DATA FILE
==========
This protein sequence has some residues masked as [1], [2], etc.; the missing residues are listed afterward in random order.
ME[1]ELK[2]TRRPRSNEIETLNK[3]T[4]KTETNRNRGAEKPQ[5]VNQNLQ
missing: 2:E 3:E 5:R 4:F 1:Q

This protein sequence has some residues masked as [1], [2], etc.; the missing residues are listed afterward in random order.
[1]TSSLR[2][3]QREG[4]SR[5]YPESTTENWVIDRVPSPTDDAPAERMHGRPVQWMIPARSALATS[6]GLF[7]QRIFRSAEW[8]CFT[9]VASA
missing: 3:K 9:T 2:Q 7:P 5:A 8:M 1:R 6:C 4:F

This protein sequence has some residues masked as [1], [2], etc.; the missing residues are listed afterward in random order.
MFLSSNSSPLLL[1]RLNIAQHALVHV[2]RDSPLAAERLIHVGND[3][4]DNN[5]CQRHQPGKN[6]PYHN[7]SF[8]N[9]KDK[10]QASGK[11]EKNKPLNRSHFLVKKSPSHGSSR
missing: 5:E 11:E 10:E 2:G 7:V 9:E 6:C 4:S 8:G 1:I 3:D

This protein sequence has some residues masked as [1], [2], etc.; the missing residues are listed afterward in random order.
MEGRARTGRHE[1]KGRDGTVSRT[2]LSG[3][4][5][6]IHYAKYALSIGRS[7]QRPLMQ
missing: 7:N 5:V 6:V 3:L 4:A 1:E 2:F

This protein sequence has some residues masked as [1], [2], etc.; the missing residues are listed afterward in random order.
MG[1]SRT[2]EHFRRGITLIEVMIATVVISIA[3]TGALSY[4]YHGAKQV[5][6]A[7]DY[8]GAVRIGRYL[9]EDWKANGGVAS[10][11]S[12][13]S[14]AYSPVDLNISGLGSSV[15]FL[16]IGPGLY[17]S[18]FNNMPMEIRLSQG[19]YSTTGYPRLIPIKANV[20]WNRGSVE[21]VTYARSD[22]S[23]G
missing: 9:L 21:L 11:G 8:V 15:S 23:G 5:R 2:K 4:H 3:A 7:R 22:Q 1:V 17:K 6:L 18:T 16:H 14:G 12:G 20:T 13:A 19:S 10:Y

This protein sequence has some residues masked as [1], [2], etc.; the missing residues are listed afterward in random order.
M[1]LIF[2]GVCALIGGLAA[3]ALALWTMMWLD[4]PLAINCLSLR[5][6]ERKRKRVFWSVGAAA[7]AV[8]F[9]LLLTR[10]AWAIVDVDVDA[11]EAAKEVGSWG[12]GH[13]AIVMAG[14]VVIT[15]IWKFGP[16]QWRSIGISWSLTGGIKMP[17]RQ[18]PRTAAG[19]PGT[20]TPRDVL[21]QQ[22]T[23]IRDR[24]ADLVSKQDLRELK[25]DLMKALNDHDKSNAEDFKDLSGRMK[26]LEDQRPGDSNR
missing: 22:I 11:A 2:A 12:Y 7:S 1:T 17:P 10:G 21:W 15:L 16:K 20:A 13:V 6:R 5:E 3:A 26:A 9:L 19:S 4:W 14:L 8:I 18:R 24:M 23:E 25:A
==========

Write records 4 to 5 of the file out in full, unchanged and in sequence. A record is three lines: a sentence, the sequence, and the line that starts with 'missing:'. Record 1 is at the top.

This protein sequence has some residues masked as [1], [2], etc.; the missing residues are listed afterward in random order.
MEGRARTGRHE[1]KGRDGTVSRT[2]LSG[3][4][5][6]IHYAKYALSIGRS[7]QRPLMQ
missing: 7:N 5:V 6:V 3:L 4:A 1:E 2:F

This protein sequence has some residues masked as [1], [2], etc.; the missing residues are listed afterward in random order.
MG[1]SRT[2]EHFRRGITLIEVMIATVVISIA[3]TGALSY[4]YHGAKQV[5][6]A[7]DY[8]GAVRIGRYL[9]EDWKANGGVAS[10][11]S[12][13]S[14]AYSPVDLNISGLGSSV[15]FL[16]IGPGLY[17]S[18]FNNMPMEIRLSQG[19]YSTTGYPRLIPIKANV[20]WNRGSVE[21]VTYARSD[22]S[23]G
missing: 9:L 21:L 11:G 8:V 15:S 23:G 5:R 2:K 4:H 3:A 7:R 22:Q 1:V 17:K 6:L 18:T 16:H 14:G 12:G 20:T 13:A 19:S 10:Y